‘Firewall’ goes up in flames

When did Harrison Ford become MacGyver?

In Warner Bros. new movie “Firewall,” Harrison Ford takes his iconic tough-guy persona to a ridiculous new level. Ford plays Jack Stanfield, doting husband and father, and senior banking executive. One day Jack thinks he’s meeting with another client, but it turns out to be an elaborate plan orchestrated by Bill Cox (Paul Bettany) to kidnap his family and force Jack to steal millions of dollars from his own bank. Bill and his thugs hold Jack and his family hostage in their own house, controlling virtually everything they do until they get what they want.

The film’s opening sets the stage for all kinds of high-tech schemes and devices, displaying the family’s dependency on technology with everyone playing around with televisions, computers, iPods and remote-controlled cars. The somewhat interesting idea of our culture of technology rapidly disintegrates into standard action-movie mode, and fast.

In fact, too fast. Within 15 minutes, Bill Cox is already pointing a gun in Jack Stanfield’s face and holding him hostage. The action starts without building any kind of character in anyone. Who is Bill Cox? Why is he doing this? Why should we care? Well, because he’s attacking Harrison Ford, of course.

Although the first half of the movie is fairly standard, the last half hour becomes ridiculous. At one point, Harrison Ford is connecting his daughter’s iPod to the scanner from his fax machine to his laptop and hacking into his bank’s security system. The surprises are predictable, and most of the jokes are awkward and don’t work. “Firewall” rarely builds any real tension because of its clich?d plots and acting.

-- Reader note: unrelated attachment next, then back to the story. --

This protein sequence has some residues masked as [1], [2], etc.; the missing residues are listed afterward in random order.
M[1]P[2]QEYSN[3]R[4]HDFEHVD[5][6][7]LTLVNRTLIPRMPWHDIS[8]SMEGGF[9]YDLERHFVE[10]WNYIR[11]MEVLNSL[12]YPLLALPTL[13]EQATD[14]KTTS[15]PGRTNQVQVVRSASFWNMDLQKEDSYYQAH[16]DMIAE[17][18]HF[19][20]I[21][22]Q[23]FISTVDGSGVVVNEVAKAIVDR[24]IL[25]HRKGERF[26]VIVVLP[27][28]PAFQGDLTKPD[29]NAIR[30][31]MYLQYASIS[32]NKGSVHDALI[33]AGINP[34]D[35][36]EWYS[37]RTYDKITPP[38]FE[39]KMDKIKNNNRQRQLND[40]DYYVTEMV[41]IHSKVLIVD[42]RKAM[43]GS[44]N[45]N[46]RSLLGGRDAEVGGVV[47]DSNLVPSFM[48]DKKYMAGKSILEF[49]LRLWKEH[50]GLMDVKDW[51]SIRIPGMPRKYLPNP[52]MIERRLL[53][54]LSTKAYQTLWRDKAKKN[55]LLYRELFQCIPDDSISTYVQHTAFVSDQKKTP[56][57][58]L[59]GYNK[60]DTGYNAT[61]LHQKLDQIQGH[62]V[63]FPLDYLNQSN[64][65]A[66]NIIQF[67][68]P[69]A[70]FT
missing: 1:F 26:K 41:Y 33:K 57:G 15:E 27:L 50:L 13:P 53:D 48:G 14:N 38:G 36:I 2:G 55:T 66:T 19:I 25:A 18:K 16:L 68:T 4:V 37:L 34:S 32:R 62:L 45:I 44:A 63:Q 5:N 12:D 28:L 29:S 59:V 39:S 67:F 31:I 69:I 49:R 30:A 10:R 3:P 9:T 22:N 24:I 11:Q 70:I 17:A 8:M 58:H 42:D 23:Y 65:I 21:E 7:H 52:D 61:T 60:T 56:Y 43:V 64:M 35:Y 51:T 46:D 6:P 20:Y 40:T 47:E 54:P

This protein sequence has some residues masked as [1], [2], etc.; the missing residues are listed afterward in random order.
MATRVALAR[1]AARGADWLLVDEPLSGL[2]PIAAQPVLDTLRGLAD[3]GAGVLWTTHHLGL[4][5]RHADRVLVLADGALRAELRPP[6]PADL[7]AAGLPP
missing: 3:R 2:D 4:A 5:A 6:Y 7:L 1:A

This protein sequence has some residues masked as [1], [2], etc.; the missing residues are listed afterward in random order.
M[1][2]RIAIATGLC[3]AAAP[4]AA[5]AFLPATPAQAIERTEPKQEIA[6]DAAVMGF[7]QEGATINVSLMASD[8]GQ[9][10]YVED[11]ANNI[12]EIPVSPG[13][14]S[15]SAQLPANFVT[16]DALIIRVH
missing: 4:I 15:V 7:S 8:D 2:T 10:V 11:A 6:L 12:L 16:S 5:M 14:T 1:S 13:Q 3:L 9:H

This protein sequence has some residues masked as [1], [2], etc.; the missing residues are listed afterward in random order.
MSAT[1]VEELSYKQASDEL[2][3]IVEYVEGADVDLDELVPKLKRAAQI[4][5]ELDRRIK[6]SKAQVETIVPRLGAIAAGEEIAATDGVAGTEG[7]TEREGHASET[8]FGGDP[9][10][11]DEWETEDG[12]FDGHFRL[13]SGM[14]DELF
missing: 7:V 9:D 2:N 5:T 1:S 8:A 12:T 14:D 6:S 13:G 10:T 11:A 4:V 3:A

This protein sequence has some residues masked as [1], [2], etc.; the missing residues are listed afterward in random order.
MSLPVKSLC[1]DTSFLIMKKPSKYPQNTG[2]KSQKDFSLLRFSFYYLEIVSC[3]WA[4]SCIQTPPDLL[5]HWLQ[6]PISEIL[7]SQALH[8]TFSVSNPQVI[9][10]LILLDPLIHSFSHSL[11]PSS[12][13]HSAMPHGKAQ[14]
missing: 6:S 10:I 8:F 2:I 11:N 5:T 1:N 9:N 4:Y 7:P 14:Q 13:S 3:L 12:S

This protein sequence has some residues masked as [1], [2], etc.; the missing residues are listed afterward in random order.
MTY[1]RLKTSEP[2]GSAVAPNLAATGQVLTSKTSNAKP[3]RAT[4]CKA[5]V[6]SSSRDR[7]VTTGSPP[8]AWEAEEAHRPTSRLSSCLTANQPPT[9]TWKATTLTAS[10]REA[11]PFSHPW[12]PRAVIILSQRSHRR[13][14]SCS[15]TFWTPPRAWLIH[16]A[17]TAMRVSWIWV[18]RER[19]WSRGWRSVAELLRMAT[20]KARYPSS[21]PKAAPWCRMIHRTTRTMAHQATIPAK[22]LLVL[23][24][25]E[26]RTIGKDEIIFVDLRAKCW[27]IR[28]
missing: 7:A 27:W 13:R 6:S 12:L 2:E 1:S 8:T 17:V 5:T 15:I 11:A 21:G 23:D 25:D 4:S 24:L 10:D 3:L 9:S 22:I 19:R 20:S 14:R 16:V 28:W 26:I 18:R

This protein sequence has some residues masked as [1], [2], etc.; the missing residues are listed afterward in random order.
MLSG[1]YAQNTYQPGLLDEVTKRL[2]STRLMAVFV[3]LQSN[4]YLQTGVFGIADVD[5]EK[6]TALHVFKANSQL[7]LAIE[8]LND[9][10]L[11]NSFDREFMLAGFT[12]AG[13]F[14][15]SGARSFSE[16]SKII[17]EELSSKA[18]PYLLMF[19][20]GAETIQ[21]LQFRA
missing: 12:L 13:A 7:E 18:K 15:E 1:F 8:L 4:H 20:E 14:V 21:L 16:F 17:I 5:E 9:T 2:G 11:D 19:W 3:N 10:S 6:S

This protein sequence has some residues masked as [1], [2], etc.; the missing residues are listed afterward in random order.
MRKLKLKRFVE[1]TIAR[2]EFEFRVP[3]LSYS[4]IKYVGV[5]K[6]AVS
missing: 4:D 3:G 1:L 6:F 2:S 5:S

Ford falls into the familiar all-American, everyman routine present in all of his other movies, desperately trying to protect his perfect wife, Beth (Virginia Madsen), and two children. This is all set up in the first five minutes of the movie, with Ford already spouting clich?d lines such as, “I don’t deserve you.” But he does! He cares so much about his wife, his kids, even his dog! He is the perfect foil to the evil, sadistic villains, who are not nearly as scary as they should be.

With his boyish face, Paul Bettany isn’t even remotely frightening, unless you are intimidated by a British accent. Virginia Madsen spends most of the movie screaming and crying, and one wonders why she followed her mature and nuanced performance in “Sideways” with a role like this.

And then there’s Ford, an icon in American cinema. The American Film Institute voted his Indiana Jones character the second-greatest cinematic hero of all time. His gruff, everyman persona and wry sense of humor have catapulted him to a level of stardom that only few have reached.

In a conference call with The Hatchet and other student newspapers, Ford insisted that he has had a variety of roles in many different genres. When asked about his “action-hero” status, Ford said that he is not an action hero, and has never actually done an action movie, but simply thrillers with action in them. Although he may have a point, it is safe to say that Ford has recently fallen into the stereotypical action role that he has played over and over. “Firewall” reminds us that we really pay to go see Harrison Ford, and not his movies.

“Firewall” opens in theaters nationwide on Friday.

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